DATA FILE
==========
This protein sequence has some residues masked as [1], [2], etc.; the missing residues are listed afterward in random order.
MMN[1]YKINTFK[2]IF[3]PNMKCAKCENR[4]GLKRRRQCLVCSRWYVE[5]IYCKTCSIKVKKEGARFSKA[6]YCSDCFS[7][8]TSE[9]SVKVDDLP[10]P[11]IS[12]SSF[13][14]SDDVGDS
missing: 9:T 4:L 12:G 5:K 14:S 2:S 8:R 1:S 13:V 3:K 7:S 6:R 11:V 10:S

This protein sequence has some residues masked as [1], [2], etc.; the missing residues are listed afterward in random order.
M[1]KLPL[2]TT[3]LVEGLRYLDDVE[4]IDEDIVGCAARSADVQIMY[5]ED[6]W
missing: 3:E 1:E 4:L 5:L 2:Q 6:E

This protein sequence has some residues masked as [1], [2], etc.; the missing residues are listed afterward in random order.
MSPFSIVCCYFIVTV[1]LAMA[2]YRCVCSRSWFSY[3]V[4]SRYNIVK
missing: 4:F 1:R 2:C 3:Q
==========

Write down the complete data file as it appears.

This protein sequence has some residues masked as [1], [2], etc.; the missing residues are listed afterward in random order.
MMN[1]YKINTFK[2]IF[3]PNMKCAKCENR[4]GLKRRRQCLVCSRWYVE[5]IYCKTCSIKVKKEGARFSKA[6]YCSDCFS[7][8]TSE[9]SVKVDDLP[10]P[11]IS[12]SSF[13][14]SDDVGDS
missing: 9:T 4:L 12:G 5:K 14:S 2:S 8:R 1:S 13:V 3:K 7:S 6:R 11:V 10:S

This protein sequence has some residues masked as [1], [2], etc.; the missing residues are listed afterward in random order.
M[1]KLPL[2]TT[3]LVEGLRYLDDVE[4]IDEDIVGCAARSADVQIMY[5]ED[6]W
missing: 3:E 1:E 4:L 5:L 2:Q 6:E

This protein sequence has some residues masked as [1], [2], etc.; the missing residues are listed afterward in random order.
MSPFSIVCCYFIVTV[1]LAMA[2]YRCVCSRSWFSY[3]V[4]SRYNIVK
missing: 4:F 1:R 2:C 3:Q